Product management is complex. Here’s how we made it easier with a simple Google Sheet.
Our product team felt great — then realized we’d been flying blind without this basic tool. Now we can’t believe we used to function without it.
**(Find the link to the Sheet at bottom of article)**
One of the first lessons shared with me as a product manager was that I’d need to mentally inhabit three timelines at once: what’s been released, what’s being developed now, & what will (or won’t) be built in the future. Intimidating? Maybe just a bit.
This mental model pairs particularly well with the ubiquitous “roadmap” metaphor: as drivers on the product journey, we need our eyes on the road ahead, but also our hands on the controls, & a responsible habit of checking our rearview mirrors & blind spots. Neglect any one of these areas, & we make ourselves vulnerable to accidents & mistakes.
When we learn to drive, we’re taught to internalize a sequence of actions to make sure each trip is a safe one. Seatbelt on. Emergency brake off. Adjust seat, side view, rear view mirrors. Check surroundings. Foot on brake. Ignition. Turn signal? Check, check, check.
Again, the parallels to product management practically draw themselves. As we navigate each day, week, & month, we need to undertake certain motions to ensure we’re doing our job as well as we can.
Early on, a mentor of mine sent me a list of these motions: from the de-risking & experimentation phase down to reporting on impact metrics & prioritizing iterations based on usage insights.
Recognizing gold, I printed that list & pinned it to the wall next to my desk, glancing at it now & then as I executed this or that project to make sure I wasn’t dropping any balls. When it became my turn to begin to hire & train new product managers, I passed the list on to them. It was helpful… but not enough.
Having gone through enough development cycles at my company, I realized I’d actually been working from a much longer & more specific checklist, one which had grown silently & undocumented — inside my own head.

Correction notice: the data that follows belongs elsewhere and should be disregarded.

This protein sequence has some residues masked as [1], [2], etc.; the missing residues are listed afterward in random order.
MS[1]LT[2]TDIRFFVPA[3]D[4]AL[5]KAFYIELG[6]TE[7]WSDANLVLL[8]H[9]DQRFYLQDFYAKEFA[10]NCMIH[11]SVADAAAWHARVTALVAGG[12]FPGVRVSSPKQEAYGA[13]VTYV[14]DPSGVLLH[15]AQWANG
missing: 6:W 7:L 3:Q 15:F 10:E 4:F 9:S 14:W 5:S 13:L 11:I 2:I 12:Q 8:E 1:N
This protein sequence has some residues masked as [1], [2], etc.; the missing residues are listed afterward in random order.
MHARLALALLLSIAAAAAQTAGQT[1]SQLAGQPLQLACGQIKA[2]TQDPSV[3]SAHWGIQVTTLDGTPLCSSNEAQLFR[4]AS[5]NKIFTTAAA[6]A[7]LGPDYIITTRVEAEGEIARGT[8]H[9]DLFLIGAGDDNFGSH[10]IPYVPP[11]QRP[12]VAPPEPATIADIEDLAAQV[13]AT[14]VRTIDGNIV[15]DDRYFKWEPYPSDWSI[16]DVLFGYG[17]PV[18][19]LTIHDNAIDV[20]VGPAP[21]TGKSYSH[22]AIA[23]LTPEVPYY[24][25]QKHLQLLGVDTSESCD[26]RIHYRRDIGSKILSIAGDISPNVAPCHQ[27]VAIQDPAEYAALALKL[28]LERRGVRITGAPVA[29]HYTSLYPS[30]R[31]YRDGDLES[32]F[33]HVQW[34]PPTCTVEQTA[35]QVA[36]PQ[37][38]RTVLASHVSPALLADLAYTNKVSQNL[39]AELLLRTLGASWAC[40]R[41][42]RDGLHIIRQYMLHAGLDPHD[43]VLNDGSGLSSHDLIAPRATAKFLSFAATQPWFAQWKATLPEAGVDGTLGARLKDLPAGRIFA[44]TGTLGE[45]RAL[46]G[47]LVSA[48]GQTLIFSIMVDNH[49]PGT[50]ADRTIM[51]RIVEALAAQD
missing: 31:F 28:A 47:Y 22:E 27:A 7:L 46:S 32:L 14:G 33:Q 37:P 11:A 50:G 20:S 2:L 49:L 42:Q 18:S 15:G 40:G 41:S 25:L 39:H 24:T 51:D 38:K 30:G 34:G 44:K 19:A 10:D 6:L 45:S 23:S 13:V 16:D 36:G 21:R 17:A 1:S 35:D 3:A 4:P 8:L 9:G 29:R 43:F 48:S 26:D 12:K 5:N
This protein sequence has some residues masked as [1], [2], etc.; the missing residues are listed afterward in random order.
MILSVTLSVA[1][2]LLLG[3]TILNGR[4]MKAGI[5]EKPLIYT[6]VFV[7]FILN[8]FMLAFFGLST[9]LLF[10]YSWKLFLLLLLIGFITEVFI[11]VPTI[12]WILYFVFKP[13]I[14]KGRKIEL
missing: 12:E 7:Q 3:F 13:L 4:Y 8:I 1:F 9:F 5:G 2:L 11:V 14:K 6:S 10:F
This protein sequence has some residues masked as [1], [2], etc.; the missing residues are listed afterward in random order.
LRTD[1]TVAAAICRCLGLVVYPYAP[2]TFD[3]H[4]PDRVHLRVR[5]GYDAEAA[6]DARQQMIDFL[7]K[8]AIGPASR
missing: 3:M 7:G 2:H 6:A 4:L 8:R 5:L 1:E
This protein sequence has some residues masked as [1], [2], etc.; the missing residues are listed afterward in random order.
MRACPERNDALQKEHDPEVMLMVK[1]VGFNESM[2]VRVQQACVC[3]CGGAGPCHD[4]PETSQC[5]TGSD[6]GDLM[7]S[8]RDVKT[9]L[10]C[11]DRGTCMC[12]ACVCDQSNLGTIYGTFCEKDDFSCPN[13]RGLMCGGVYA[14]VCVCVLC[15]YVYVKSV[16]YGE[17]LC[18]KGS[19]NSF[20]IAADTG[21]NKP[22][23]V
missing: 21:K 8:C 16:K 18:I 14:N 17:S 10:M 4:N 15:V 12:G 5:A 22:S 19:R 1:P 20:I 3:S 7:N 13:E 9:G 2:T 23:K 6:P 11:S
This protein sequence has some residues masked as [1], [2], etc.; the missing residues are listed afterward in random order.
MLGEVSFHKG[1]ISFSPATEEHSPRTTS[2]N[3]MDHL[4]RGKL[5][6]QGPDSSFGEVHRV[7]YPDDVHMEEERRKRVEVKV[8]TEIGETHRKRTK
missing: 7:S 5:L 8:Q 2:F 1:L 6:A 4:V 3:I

The way our process had evolved, the team was feeling successful in our work, but also found ourselves dealing with thoughts & questions like these, from ourselves & others:
- “How can we guarantee that our new features always have adequate frontend logging? How do we build that muscle so it’s just a given, every time?”
- “I almost forgot: did we run the latest copy by the CEO yet?”
- “I feel like our process for creating product marketing assets is a little nebulous & fraught.”
It was time for a new checklist.
I put the template together in Google Sheets, solicited & incorporated feedback from my colleagues (in product, design, engineering, marketing, go-to-market: anyone who might be involved in the life cycle of a new feature), & set it into motion.
What an immediate & tremendous difference it made:
- I’m more confident that every project my team takes on will get executed to our standard of quality.
- It’s not just peace of mind for me, but for my boss & other stakeholders, too.
- Sharing out to non-technical colleagues, the checklist helps demonstrate how “just a little change” is almost always a sizable creative & group effort: it reveals the part of the iceberg that’s usually hidden underwater.
- It’s also been useful to show prospective hires: anyone considering joining a product or engineering organization tends to wonder how product gets prioritized & built, & the checklist is a great aid in that discussion. Not only does it settle their curiosity, but the purpose, detail, & intentionality tend to impress & help win candidates over.
As a PM, there are so many demands on your time & mental energy. They say cooking is an art, but baking is a science. Product management is a bit of both, so any opportunity to focus on the art & automate the “science” by reducing mental overhead should be seriously considered.
To reëvoke the roadmap metaphor, the checklist has felt to me like some of the self-driving technology we’re seeing appear in the automobile space. It lets us take our mind off the minor details of execution & frees us up to focus on more important, higher level issues like our route & position, so to speak.
Like most approaches to product management, the checklist stays flexible rather than dogmatic, & evolving rather than fixed.
Do you have a similar tool? I obviously can’t recommend it highly enough.
I had it set to prompt viewers to request permission so I could monitor who’s taking a look, but unexpectedly hit Google’s limit of 300 permitted users! The link is now public: feel free to copy, share, & tweak so it suits your unique situation & needs! And do reach out if you’d like to connect!
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